I have a good support network, and my friends helped to keep me busy and positive, but in private I was just trying to hold myself together. If I was going to survive, I knew I couldn’t lean on him anymore. I had to stand tall on my own.

A part of that strength came from letting myself grieve. There were a few days I decided I was going to be sad. So, I threw on his old T-shirt, cried, ordered take out, and Netflix binged. When morning came, I dusted myself off and kept on truckin’. I had promised myself, that after my feet hit the floor, I would arise feeling cleansed emotionally and mentally…and I did.

Nevertheless, I still felt helpless. I am a girlfriend. I don’t have contacts in the military or even a hint of knowledge of who I would contact. I wasn't sure what options were even available to me. All I could do was make my presence known to him, so when the holidays and our heartbreaking anniversary passed without a word, I still sent him letters and care packages.

After six weeks, I had reached my limit. I consulted with the Navy Wives I knew through this blog, and learned that despite my girlfriend status, there was someone I could contact and reach out to for help—the command Ombudsmen.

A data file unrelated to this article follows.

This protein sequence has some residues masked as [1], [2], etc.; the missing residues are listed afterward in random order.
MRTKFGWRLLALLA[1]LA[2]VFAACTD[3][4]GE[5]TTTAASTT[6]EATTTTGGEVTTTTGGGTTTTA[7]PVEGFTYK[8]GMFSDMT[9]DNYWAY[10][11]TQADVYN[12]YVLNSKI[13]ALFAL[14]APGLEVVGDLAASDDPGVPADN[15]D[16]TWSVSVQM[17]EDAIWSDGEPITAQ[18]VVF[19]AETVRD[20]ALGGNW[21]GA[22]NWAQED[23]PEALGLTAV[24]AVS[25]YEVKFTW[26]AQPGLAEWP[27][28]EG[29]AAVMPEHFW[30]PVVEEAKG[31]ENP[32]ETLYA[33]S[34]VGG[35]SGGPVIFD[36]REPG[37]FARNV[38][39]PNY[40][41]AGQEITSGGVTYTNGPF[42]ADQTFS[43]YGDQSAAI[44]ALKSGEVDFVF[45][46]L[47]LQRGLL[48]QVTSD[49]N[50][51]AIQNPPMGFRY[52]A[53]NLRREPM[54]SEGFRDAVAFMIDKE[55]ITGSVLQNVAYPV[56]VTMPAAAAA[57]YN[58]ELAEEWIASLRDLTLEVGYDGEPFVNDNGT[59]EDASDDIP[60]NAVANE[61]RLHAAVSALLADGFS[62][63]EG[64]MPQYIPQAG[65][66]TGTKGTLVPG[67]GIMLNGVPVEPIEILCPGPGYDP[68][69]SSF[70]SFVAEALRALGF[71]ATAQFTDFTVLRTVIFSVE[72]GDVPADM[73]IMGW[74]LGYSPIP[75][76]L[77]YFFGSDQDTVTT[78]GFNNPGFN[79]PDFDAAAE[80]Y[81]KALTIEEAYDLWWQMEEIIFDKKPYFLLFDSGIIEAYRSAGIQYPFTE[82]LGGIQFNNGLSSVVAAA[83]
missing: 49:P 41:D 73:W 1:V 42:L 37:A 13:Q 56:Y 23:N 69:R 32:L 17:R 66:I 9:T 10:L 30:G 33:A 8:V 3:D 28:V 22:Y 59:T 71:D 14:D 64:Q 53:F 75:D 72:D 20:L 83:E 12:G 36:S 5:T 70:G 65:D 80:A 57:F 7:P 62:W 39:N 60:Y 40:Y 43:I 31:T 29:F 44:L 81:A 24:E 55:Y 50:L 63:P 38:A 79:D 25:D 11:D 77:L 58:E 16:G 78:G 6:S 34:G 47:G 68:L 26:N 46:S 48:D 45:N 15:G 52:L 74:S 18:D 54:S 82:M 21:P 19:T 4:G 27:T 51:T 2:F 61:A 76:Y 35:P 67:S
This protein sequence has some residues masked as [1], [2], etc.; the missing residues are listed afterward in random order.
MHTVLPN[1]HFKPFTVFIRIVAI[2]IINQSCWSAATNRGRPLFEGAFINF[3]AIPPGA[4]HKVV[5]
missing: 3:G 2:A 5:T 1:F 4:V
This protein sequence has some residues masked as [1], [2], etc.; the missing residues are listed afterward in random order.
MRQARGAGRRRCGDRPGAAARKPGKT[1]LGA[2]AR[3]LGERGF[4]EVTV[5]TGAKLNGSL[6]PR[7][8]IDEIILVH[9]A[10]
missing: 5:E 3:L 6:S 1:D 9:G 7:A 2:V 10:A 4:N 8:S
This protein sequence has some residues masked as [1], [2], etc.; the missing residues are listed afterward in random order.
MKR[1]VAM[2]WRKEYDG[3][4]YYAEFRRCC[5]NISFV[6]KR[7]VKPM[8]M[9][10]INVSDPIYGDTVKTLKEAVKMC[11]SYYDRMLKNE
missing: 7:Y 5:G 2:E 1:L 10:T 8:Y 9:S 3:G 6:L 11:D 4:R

Ombudsmen (via The Ombudsmen Program is made up of spouses (male and female) . . . Navy families can turn to these volunteers on a range of issues; from information from the command -- especially during deployments, to advice on family issues, or even where to get the best deals on household needs in town. Navy Ombudsmen go through an initial training (16 hours of it) and then are offered monthly online training and local classes to aide in their mission and keep up-to-date on emerging issues.

I was so scared! The Ombudsmen is not someone to contact lightly, say if you are angry with your boyfriend or you haven’t heard from him in a couple days (not hearing from him for work reasons is normal for up to two weeks). This is someone you contact in case of an emergency and if you contact them frivolously, they won’t take you seriously or help you and worse, it can hurt your Sailor’s professional standing.

The Navy Wives supporting me told me that this was the person that could help me, but as a girlfriend, I felt as if I was breaking into someone’s house by doing so. I didn’t want to seem like the irrational, emotional girlfriend and I was even more terrified of causing problems or tension of any kind for my boyfriend at what is essentially his place of employment. Regardless, with the support and encouragement of these helpful women, I wrote the email.

Lenore Edman via Flickr cc.
I acknowledged that as a girlfriend I knew my access to privileged information was limited, but I just wanted to know that he was alright because this was all very out of character. I asked one of the Navy Wives I know through this blog to read over the draft I wrote, to be sure I came off composed and that the message I was trying to convey was clear. Then I pressed send.